Back in college (a lifetime ago, it feels like!), I spent a semester studying in Germany (“studying”? Um, SURE…). I had gone entirely because my best friend was going and I didn’t want to get left behind.
She had a German minor. I had taken 2 years of German in high school. She was a Geography major with a bent on immersing herself in other cultures. I was a Psych/CompSci major that felt vaguely uncomfortable in situations where I didn’t understand what was going and couldn’t get Taco Bell.
Despite this, I applied for the study abroad program, enlisted every ounce of charm and charisma during the interview and somehow shoe-horned my way in, with nothing more than a promise to take a German class over the summer. To this day, I’m not entirely sure how any administrator in their right mind would have allowed me into the program, but hey — I took it and never looked back.
And that semester ended up being one of the best things I ever did for myself. Not only was it a boatload of fun, but I did a lot of growing up and learning how to be independent and started the process of figuring out who I was and what I wanted. Didn’t kick start the process enough for me to figure out that I was gay, but I’m apparently a slow learner.
Now, this same best friend that I spent the semester with is going to Switzerland to spend a few months with her husband and kids, while hubby is there on a physics sabbatical. And so now she’s launching herself into this big adventure, much like we did 21 years ago (yes, I’m that old), and that started the both of us reminiscing and I even pulled out the journal that I kept (handwritten! It was 1991!) and read it through.
Reading my journal was a bit of an eye-opener: the way I described the semester above? Not entirely true. While I definitely had fun, I guess over the years I managed to remember the good stuff and let the bad stuff fade into the background. The semester wasn’t all good German beer and bakery goods (though – admittedly – that did comprise a large portion of the semester… and by the end it comprised a large part of *me*, too)… as it turns out, that semester started a pattern of behavior that I haven’t managed to break out of even today.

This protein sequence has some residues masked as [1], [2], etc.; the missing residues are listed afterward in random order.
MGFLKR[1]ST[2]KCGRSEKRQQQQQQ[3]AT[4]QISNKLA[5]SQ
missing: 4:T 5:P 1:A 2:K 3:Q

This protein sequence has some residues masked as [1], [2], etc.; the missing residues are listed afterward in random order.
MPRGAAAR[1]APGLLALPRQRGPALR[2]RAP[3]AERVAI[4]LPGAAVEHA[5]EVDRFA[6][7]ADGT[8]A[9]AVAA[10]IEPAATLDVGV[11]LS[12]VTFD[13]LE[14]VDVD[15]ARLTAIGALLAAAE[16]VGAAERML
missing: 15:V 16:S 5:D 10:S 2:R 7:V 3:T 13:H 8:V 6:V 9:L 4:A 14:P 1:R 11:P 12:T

As I said, I was there with my best friend. But – above that: she was more a soul mate than just a best friend. I was as close to her as I had been with anyone else and as it happened, but this semester abroad strained our relationship.
See, I depended on her too much. Expected too much, as well. I wanted it to be like back at school: joined at the hip, very little that we didn’t do together. But, once we got to Germany, she had a talk with me — she wanted a little freedom to meet new people and be friends with others, too. Immerse herself in the experience. To that end, she chose to not be my roommate and, in fact, got a room in another dorm. Crushed me.
Now, before you get all up in arms about her behavior, it wasn’t like she dropped me as a friend, ignored me or anything like that. All she asked for was the freedom to be her own person and not have her identity automatically twinned with mine.
So, I spent a lot of the semester being moody and unhappy and passive-aggressively mad at her for not loving me the way that I loved her. I mean, I was there solely because of her, shouldn’t she treat me better?
She was probably the first person that I acted this way towards, but certainly wasn’t the last — it set a behavioral pattern up that I would wear out for the next 20+ years. And more than that, I can’t believe that it took me 20+ years and re-reading a journal I wrote when I was 20 to even really understand how I keep managing to sabotage relationships.
Perhaps I just needed to be older and wiser. Or something like that. I’ll admit, though, it’s taken me a long time to write this post. I keep trying to avoid it, as if by hiding it away it didn’t really happen — or, rather, isn’t really happening currently.
So, that’s the past, caught up to the present. And what does it mean for me now? I’ll save that for next time.